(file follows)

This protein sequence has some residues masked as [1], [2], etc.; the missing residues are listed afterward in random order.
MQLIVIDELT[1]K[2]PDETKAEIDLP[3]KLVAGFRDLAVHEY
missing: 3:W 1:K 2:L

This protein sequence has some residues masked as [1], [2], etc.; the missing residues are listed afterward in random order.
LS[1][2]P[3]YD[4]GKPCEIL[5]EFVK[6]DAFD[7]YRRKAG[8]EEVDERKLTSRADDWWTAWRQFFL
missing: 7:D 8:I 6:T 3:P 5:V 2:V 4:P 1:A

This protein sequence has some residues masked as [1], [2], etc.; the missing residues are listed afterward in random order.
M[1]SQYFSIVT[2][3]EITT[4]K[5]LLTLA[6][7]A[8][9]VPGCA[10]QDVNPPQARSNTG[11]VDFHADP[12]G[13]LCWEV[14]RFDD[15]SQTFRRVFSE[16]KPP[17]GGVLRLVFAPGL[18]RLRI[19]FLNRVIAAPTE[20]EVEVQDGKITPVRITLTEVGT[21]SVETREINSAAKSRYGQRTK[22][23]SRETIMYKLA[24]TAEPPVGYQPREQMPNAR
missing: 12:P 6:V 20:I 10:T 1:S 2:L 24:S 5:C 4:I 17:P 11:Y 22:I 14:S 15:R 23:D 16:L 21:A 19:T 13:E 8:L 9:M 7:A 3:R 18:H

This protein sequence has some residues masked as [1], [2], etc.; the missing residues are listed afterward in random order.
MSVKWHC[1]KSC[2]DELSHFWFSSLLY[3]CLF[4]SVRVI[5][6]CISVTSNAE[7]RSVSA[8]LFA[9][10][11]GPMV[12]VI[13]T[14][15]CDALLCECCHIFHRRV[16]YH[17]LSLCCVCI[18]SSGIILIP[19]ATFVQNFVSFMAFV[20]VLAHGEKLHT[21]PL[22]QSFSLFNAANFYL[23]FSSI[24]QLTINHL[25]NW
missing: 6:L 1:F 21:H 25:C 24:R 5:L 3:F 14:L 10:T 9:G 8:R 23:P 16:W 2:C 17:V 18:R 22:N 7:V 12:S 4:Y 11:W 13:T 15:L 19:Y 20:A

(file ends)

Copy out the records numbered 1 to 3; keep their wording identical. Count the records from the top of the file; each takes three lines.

This protein sequence has some residues masked as [1], [2], etc.; the missing residues are listed afterward in random order.
MQLIVIDELT[1]K[2]PDETKAEIDLP[3]KLVAGFRDLAVHEY
missing: 3:W 1:K 2:L

This protein sequence has some residues masked as [1], [2], etc.; the missing residues are listed afterward in random order.
LS[1][2]P[3]YD[4]GKPCEIL[5]EFVK[6]DAFD[7]YRRKAG[8]EEVDERKLTSRADDWWTAWRQFFL
missing: 7:D 8:I 6:T 3:P 5:V 2:V 4:P 1:A

This protein sequence has some residues masked as [1], [2], etc.; the missing residues are listed afterward in random order.
M[1]SQYFSIVT[2][3]EITT[4]K[5]LLTLA[6][7]A[8][9]VPGCA[10]QDVNPPQARSNTG[11]VDFHADP[12]G[13]LCWEV[14]RFDD[15]SQTFRRVFSE[16]KPP[17]GGVLRLVFAPGL[18]RLRI[19]FLNRVIAAPTE[20]EVEVQDGKITPVRITLTEVGT[21]SVETREINSAAKSRYGQRTK[22][23]SRETIMYKLA[24]TAEPPVGYQPREQMPNAR
missing: 12:P 6:V 20:I 10:T 1:S 2:L 24:S 5:C 4:I 17:P 11:Y 22:I 14:S 15:R 23:D 16:L 21:A 19:T 13:E 8:L 9:M 7:A 3:R 18:H